Heart disease is the leading cause of death in the United States. Know your risks and act accordingly.
February is Heart Health Month and a great time of year to ensure you and your loved ones are living a heart-healthy lifestyle. With heart disease being the number one leading cause of death in the United States, knowing the risk factors and preventive measures can significantly reduce your risk.
When I see patients, I always stress the importance of knowing the risk factors of heart disease. Some risk factors are inherited, while others can be managed through lifestyle changes.
Knowing your family history is important. If you have a first-degree relative with premature coronary artery disease — defined as younger than 55 years old in men and younger than 65 years old in women — your risk is higher. Even if your family has a clean bill of health, other genetic factors can increase your risk as well. For example, African Americans and Hispanics face higher risks for high blood pressure, diabetes and cholesterol. The risk for heart disease increases at age 45 for men and 55 for women. No matter what, you should always share your family history with your doctor.
Two of the strongest risk factors for cardiovascular disease are diabetes and smoking. Diabetics are two to four times more likely to have cardiovascular disease, and smoking can double or even quadruple one’s risk.
Most Read Life Stories
- Head to Edmonds for the classic dim sum cart experience and some tasty BBQ
- Restaurant review: Seabird got named a top national spot for 2022 — but here's what our critic thinks
- Embattled Willows Inn closes; building donated to Bellingham nonprofit
- A man fell from a cruise ship. And survived.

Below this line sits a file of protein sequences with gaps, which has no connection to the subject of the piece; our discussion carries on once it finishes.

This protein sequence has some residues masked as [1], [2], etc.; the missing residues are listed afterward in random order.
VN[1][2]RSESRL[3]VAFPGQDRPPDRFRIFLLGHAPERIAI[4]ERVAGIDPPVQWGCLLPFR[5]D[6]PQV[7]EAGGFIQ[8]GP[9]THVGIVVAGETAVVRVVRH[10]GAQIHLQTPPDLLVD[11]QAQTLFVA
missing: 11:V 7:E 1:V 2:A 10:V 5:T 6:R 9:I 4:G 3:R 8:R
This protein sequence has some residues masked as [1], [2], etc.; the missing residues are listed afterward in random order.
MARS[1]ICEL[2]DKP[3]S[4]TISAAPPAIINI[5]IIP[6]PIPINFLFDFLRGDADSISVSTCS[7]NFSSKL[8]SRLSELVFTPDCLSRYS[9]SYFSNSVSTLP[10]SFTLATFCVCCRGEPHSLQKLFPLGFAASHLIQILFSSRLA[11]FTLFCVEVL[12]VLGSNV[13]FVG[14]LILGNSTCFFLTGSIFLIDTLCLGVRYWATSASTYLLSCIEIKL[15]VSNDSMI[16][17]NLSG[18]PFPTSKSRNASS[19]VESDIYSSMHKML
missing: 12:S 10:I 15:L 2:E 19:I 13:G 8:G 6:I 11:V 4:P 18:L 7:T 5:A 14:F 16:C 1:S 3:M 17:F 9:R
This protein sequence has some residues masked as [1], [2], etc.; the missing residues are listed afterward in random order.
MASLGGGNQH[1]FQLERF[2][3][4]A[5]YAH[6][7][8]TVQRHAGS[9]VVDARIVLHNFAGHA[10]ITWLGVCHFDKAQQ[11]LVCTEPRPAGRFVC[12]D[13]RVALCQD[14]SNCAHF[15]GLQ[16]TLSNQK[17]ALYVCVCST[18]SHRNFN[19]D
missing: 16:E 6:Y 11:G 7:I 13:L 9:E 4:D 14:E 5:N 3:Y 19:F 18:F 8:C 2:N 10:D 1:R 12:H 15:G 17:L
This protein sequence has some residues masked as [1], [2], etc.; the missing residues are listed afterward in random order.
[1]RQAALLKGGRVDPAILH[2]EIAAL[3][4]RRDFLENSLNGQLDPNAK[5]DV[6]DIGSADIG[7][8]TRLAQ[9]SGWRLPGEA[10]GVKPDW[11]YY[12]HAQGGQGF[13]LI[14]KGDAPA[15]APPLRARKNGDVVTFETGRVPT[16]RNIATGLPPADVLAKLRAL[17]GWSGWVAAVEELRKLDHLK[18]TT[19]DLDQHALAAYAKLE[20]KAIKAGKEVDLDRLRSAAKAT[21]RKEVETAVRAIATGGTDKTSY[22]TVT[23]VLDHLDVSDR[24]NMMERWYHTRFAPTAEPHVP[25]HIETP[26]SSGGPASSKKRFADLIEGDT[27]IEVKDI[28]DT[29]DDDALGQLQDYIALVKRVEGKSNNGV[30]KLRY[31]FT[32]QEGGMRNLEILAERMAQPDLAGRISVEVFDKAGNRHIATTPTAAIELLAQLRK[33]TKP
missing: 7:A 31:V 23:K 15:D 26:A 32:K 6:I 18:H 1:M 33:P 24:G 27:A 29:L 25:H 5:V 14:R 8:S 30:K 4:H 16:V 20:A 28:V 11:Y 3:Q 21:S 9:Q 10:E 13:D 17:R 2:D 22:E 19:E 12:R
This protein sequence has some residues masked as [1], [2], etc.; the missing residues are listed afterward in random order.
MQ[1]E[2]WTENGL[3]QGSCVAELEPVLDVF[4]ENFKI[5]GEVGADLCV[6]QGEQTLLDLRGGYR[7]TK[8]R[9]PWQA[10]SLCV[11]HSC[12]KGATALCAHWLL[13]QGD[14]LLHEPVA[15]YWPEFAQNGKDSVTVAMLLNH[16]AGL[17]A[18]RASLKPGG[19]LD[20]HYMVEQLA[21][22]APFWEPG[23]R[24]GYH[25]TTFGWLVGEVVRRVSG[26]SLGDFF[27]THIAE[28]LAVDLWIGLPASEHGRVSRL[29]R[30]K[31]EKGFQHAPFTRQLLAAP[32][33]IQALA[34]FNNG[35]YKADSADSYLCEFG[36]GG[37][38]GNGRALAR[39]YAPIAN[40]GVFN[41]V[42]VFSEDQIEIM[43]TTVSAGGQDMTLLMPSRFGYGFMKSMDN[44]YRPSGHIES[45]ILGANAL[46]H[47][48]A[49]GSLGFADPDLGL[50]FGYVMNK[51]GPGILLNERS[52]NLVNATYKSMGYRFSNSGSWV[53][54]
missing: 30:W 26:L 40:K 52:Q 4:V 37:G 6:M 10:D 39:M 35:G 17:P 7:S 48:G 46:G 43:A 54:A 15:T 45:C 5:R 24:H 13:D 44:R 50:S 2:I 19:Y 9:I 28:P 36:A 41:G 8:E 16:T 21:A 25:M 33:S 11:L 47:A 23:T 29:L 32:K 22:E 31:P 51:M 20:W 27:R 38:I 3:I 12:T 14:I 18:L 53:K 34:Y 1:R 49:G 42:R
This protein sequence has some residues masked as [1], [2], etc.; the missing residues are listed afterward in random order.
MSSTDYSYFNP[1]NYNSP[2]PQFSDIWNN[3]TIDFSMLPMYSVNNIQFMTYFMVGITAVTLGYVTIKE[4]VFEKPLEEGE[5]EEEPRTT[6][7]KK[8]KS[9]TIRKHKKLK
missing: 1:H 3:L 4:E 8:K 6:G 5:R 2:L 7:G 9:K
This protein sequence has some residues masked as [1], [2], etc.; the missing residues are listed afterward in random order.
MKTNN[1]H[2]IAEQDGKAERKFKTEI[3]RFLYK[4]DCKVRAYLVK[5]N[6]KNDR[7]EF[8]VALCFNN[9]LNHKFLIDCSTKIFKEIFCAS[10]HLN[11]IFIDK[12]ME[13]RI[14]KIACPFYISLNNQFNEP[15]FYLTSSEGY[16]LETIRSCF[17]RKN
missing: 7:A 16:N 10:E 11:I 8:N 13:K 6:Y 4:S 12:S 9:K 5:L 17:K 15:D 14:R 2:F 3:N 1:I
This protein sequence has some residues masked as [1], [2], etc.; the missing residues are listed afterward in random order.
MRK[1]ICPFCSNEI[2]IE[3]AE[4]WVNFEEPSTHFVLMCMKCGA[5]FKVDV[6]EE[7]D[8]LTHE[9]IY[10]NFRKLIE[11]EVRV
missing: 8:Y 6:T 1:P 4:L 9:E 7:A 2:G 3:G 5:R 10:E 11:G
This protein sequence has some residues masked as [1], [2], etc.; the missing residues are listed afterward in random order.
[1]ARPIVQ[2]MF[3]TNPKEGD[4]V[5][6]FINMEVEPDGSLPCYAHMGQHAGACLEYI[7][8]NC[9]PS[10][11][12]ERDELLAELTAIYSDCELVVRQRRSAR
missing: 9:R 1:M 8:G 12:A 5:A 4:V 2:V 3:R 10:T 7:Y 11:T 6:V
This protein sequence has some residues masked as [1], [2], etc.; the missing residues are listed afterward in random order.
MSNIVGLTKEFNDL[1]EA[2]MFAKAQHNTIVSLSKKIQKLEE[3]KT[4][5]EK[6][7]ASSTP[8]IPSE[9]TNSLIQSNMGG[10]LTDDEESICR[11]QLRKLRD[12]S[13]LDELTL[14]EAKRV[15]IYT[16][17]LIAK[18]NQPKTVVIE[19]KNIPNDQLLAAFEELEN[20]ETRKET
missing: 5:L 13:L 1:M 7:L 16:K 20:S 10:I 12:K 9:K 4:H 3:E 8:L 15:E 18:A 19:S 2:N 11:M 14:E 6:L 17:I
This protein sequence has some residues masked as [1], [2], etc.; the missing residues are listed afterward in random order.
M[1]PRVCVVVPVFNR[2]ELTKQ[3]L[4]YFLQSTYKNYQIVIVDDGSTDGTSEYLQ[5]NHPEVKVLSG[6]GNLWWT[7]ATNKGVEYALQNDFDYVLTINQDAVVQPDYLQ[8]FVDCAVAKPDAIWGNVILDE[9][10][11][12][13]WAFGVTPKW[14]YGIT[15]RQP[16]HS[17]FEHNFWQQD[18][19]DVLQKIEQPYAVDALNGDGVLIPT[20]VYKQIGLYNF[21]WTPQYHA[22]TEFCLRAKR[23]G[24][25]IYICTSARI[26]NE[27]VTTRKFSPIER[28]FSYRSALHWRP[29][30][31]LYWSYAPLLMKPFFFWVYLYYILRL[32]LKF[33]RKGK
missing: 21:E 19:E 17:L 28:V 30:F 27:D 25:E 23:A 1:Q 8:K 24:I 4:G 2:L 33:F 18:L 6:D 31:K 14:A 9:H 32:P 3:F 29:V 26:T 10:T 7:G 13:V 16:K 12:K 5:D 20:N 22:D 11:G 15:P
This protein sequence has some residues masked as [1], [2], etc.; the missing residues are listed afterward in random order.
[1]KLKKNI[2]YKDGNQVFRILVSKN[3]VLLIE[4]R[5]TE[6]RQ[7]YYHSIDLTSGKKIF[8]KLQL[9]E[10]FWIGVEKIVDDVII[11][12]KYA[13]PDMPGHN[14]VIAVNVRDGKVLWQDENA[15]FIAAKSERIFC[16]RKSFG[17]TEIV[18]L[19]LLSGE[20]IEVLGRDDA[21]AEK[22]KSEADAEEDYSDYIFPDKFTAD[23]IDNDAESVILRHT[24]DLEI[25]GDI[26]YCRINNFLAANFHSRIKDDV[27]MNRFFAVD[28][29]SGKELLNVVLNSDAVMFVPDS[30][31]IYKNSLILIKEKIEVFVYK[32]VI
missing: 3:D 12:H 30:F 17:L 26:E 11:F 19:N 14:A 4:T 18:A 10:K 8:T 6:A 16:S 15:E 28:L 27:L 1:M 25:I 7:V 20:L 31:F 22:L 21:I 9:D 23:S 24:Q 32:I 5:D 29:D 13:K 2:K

- New cafe creates cultural, culinary hub for Native Seattleites
Other risk factors include hypertension, abnormal lipid levels, obesity and a sedentary lifestyle. In women, preeclampsia, gestational diabetes and pregnancy-induced hypertension are early indicators. Autoimmune diseases such as lupus or rheumatoid arthritis are lesser-known factors associated with heart disease. To take care of these, I recommend patients check their cholesterol, body mass index, blood pressure and smoking status/history, and monitor for diabetes. These are some of the most common risks, and if addressed, you can dramatically reduce your chances of developing heart disease.
Cutting bad habits
Simple lifestyle changes can go a long way in improving your heart health. If you’re a smoker, it’s best to try to quit. Smoking as few as one to four cigarettes a day can double your risk for cardiovascular disease.
I also recommend that patients try avoiding foods high in salt, saturated fat, starches, simple sugars and refined carbohydrates. Sodium consumption should be kept to less than 2000 mg (about a teaspoon) per day if you have high blood pressure or heart failure.
Maintaining heart health
Eating a healthful diet will help you maintain good heart health and reduce your risk of developing heart disease. Incorporate foods that provide key vitamins and omega-3 fatty acids such as nuts, lean proteins, vegetables, fruits and whole grains. Drinking more water and avoiding sugar-sweetened beverages are also beneficial.
You can also reduce the risk of heart disease and improve your numbers by exercising for at least 30 minutes per day five times a week. Getting active can take many forms, including walking, jogging, swimming or biking. Regardless of the method of exercise, be sure to consult with your physician before starting a new exercise program. If you develop significant shortness of breath, chest discomfort, dizziness or palpitations when you exercise, this may be a sign you have heart troubles. In that case, stop exercising and seek medical attention.
Taking steps to improve your health is easy to put off, but it will bring you huge benefits in the long run. If you don’t know where to start, make an appointment with your doctor who can help you take control of your heart health.